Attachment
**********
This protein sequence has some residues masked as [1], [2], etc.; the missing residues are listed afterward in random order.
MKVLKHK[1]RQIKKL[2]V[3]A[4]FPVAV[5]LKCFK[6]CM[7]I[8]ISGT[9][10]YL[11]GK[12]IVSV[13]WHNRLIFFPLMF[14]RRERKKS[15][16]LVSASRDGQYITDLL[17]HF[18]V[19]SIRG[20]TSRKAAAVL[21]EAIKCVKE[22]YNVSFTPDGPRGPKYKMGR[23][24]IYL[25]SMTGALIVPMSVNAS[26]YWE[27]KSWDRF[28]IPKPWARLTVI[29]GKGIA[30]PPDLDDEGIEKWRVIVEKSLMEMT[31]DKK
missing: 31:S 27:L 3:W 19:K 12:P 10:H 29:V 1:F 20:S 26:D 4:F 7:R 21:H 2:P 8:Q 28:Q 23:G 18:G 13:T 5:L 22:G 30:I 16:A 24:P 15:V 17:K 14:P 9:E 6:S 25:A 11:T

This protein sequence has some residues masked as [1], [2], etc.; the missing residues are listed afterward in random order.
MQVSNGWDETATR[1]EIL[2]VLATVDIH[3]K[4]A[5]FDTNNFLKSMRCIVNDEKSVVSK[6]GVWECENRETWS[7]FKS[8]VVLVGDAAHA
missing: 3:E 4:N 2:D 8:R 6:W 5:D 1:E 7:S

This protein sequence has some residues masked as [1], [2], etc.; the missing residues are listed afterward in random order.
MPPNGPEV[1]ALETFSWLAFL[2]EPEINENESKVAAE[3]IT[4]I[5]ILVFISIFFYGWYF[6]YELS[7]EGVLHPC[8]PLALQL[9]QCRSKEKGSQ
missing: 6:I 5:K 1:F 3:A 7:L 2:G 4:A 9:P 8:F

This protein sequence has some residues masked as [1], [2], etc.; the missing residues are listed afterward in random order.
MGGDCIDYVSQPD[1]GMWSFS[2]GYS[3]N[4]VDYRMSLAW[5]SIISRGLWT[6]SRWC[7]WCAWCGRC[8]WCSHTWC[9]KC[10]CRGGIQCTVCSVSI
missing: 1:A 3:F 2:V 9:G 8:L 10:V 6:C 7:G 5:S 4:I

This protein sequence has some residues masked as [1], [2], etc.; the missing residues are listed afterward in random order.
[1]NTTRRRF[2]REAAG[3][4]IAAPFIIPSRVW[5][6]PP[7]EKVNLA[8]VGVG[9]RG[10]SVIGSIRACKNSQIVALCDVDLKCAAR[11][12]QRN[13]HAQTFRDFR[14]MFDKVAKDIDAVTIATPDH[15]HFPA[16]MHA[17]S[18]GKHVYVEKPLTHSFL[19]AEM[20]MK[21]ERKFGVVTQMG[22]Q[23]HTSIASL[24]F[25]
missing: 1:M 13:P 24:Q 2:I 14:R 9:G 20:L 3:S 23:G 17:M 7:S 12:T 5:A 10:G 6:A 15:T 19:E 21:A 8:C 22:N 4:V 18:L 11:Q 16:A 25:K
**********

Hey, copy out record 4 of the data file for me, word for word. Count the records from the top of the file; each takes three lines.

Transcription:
This protein sequence has some residues masked as [1], [2], etc.; the missing residues are listed afterward in random order.
MGGDCIDYVSQPD[1]GMWSFS[2]GYS[3]N[4]VDYRMSLAW[5]SIISRGLWT[6]SRWC[7]WCAWCGRC[8]WCSHTWC[9]KC[10]CRGGIQCTVCSVSI
missing: 1:A 3:F 2:V 9:G 8:L 10:V 6:C 7:G 5:S 4:I